A certain person sent me a sick joke in an e-mail recently. It was about a little buck-toothed girl trying to buy a bunny from a pet store to feed to her python. When I objected to receiving such a disgusting forward, this so-called friend claimed in his rambling reply that I wasn’t doing anything to alert the public about snake owners feeding live rabbits to their pets. Instead of an apology, which any thoughtful individual would have given, I was indirectly criticized. I’ve decided that I will no longer take the blame when people falsely attribute it to me.
In my Deliverance From Jericho (Six Years in a Blind School) memoir, I chronicled many instances when other people foisted the blame for their mistakes on me. Here is one egregious example from April of 1969 when I arrived in Vancouver from Edmonton after Easter vacation. I was only eleven years old, had no experience in travelling alone, and had poor sight, yet responsible adults acted as if I was the one who messed up.
When I stepped down from the train, no one from Jericho met me. Not knowing what else to do, I stood on the platform for approximately a half hour. When my legs grew tired, I lugged my suitcases inside the station. “Maybe someone will come along and find me here,” I thought as I sat on a raised concrete platform with my luggage.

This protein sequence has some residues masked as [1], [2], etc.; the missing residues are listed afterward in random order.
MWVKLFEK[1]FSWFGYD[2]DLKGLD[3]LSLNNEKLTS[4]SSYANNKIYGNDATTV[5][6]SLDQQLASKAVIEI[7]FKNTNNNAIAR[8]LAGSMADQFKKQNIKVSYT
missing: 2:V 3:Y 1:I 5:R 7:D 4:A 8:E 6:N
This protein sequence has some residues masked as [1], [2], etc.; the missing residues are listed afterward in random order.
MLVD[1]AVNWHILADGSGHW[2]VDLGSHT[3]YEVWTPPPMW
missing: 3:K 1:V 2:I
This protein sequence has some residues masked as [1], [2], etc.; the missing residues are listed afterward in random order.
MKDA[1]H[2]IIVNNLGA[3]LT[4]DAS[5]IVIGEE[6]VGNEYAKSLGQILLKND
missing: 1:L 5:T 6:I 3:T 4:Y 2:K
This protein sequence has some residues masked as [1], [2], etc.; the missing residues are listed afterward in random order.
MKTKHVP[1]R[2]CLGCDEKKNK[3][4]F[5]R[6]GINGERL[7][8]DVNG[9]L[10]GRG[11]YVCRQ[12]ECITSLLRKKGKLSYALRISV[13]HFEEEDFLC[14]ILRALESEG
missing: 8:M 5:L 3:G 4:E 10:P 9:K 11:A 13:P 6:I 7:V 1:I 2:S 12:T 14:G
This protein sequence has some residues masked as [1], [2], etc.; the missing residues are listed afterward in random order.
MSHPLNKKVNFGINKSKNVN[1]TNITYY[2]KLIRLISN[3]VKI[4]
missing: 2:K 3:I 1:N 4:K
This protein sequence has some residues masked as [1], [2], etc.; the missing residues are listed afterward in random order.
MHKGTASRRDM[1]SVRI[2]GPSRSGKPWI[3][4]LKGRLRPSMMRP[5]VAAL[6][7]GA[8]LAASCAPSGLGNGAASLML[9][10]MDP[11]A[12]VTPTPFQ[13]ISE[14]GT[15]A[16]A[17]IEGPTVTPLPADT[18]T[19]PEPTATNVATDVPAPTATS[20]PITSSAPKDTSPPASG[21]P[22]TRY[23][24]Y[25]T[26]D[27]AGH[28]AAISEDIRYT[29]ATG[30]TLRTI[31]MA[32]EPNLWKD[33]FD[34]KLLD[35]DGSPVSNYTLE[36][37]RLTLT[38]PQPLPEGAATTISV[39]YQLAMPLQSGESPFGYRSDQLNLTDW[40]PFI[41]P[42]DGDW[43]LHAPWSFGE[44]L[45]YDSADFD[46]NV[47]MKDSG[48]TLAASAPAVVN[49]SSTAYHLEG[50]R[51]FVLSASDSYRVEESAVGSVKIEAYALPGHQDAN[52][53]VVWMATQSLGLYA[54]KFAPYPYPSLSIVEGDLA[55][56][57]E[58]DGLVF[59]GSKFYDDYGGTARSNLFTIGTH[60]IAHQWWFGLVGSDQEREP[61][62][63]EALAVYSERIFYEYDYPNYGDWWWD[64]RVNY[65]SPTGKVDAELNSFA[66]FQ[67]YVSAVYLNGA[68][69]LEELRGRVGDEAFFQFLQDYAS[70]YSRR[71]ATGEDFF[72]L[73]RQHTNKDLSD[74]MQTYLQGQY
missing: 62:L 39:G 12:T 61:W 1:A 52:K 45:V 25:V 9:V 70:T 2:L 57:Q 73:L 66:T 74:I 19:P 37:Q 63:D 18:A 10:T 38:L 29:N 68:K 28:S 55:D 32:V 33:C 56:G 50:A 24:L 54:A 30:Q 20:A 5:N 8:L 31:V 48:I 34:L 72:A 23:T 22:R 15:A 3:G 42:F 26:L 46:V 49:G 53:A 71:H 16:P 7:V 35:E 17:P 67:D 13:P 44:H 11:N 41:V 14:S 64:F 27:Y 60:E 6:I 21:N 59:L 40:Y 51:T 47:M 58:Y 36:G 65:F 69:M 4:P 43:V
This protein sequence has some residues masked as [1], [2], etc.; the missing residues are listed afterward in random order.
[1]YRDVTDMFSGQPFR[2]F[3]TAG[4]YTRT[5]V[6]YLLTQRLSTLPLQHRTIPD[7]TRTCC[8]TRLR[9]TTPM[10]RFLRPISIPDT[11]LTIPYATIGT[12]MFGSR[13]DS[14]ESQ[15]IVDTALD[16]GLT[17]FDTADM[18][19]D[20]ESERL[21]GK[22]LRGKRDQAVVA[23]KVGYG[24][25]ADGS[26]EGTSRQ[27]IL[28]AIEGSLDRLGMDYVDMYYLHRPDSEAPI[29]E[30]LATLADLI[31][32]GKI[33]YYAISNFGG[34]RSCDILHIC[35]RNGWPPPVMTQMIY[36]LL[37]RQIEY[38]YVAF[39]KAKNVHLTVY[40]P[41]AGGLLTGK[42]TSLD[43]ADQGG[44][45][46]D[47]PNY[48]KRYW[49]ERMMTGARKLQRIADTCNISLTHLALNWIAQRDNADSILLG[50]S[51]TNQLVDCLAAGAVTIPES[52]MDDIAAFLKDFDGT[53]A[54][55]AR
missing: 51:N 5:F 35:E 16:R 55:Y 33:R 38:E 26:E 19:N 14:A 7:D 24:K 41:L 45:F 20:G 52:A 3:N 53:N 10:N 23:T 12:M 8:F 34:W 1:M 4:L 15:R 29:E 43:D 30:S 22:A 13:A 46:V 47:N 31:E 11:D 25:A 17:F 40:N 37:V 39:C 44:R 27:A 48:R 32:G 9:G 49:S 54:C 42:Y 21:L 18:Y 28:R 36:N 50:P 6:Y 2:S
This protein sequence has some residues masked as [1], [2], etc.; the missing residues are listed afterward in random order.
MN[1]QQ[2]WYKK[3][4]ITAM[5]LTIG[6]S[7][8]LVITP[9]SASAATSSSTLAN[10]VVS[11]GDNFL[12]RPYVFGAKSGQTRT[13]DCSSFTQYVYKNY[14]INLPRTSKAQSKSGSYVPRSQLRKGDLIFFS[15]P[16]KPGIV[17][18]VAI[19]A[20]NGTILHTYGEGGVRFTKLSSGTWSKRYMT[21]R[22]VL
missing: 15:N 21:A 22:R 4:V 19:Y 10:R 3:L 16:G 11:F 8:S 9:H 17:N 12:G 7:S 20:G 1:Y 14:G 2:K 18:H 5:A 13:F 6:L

After an hour or two, a railway official spotted me. “What are you doing – just sitting there like that?” he demanded.
“I’m waiting for somebody from Jericho Hill School to pick me up.”
“Well, you can’t wait around here forever. Can’t you call a cab or something? I’ve got work to do. I’m not your dad, you know.”
“Couldn’t you call the school for me? I don’t have the number and I don’t have any money left. I can’t see well, you know,” I added. He sighed and walked into an office to find the school’s number in the telephone directory.
Some time later, a man from the Administration Office arrived and drove me to the dorm. “You caused us a lot of problems you know,” he grumped. “We expected you to come tomorrow. Now my schedule is all messed up because of you.” My face fell even lower as I realized he blamed me for his inconvenience and the bureaucratic bungling which caused it.
Deliverance from Jericho contains many more vignettes of what life was like for me and my schoolmates in that government-run institution. These range from poignant experiences of homesickness to hilarious incidents of mischief. This 196-page paperback, containing 6 black and white photos, sells for $20.00 through the PayPal-equipped http://www.inscribe.org/BruceAtchison website. My When a Man Loves a Rabbit (Learning and Living With Bunnies) book is also available on the site and sells for $10.00.